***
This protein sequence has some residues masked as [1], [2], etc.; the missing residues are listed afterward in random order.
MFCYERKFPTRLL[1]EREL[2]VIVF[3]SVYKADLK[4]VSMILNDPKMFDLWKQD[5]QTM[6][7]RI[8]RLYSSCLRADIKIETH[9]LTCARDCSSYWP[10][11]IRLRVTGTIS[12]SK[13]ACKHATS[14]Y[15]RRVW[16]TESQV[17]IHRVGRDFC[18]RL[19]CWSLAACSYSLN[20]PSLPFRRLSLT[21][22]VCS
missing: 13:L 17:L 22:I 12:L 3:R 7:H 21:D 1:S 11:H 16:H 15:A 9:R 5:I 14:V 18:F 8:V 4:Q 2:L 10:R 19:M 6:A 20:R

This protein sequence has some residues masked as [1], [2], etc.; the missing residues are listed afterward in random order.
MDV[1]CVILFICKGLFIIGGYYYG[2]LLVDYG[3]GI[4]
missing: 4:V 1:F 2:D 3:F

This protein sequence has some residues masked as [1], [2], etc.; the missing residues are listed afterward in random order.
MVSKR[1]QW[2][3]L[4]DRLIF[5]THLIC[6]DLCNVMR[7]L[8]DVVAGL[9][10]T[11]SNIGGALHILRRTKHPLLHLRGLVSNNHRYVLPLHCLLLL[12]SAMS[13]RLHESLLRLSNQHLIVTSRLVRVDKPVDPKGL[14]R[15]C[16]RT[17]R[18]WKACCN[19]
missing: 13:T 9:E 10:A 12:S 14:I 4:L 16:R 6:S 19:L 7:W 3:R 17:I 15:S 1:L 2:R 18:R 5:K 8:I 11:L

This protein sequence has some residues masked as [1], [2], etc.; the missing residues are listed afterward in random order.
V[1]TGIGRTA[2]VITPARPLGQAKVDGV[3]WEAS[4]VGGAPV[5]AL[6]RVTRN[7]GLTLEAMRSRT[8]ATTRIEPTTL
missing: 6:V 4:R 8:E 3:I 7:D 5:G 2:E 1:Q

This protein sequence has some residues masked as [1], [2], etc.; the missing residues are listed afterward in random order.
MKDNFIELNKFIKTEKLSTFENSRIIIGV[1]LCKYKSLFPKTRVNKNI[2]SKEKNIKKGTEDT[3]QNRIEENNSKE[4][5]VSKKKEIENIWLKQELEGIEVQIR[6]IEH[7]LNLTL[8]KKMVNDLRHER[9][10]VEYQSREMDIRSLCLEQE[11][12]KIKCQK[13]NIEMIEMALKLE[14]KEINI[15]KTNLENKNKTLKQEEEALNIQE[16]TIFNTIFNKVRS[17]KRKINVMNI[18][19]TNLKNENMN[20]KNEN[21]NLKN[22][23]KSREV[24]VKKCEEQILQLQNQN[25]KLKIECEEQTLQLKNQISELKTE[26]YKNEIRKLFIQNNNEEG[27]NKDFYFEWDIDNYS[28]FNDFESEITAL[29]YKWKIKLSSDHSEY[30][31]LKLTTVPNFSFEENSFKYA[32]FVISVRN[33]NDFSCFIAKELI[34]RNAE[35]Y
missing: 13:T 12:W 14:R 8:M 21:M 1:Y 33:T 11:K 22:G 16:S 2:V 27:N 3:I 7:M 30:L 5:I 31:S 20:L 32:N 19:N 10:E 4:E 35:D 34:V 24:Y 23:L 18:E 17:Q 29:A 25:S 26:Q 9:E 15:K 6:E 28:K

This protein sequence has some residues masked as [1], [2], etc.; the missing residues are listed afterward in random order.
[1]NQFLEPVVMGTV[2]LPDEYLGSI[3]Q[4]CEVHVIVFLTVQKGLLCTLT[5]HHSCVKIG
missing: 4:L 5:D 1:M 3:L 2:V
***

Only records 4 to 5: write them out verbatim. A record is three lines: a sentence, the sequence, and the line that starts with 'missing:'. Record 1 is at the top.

This protein sequence has some residues masked as [1], [2], etc.; the missing residues are listed afterward in random order.
V[1]TGIGRTA[2]VITPARPLGQAKVDGV[3]WEAS[4]VGGAPV[5]AL[6]RVTRN[7]GLTLEAMRSRT[8]ATTRIEPTTL
missing: 6:V 4:R 8:E 3:I 7:D 5:G 2:E 1:Q

This protein sequence has some residues masked as [1], [2], etc.; the missing residues are listed afterward in random order.
MKDNFIELNKFIKTEKLSTFENSRIIIGV[1]LCKYKSLFPKTRVNKNI[2]SKEKNIKKGTEDT[3]QNRIEENNSKE[4][5]VSKKKEIENIWLKQELEGIEVQIR[6]IEH[7]LNLTL[8]KKMVNDLRHER[9][10]VEYQSREMDIRSLCLEQE[11][12]KIKCQK[13]NIEMIEMALKLE[14]KEINI[15]KTNLENKNKTLKQEEEALNIQE[16]TIFNTIFNKVRS[17]KRKINVMNI[18][19]TNLKNENMN[20]KNEN[21]NLKN[22][23]KSREV[24]VKKCEEQILQLQNQN[25]KLKIECEEQTLQLKNQISELKTE[26]YKNEIRKLFIQNNNEEG[27]NKDFYFEWDIDNYS[28]FNDFESEITAL[29]YKWKIKLSSDHSEY[30][31]LKLTTVPNFSFEENSFKYA[32]FVISVRN[33]NDFSCFIAKELI[34]RNAE[35]Y
missing: 13:T 12:W 14:R 8:M 21:M 1:Y 33:T 11:K 22:G 16:S 2:V 27:N 3:I 7:M 30:L 5:I 31:S 20:L 32:N 19:N 10:E 4:E 35:D 34:V 24:Y 23:L 18:E 17:Q 29:A 25:S 26:Q 9:E 15:K 6:E 28:K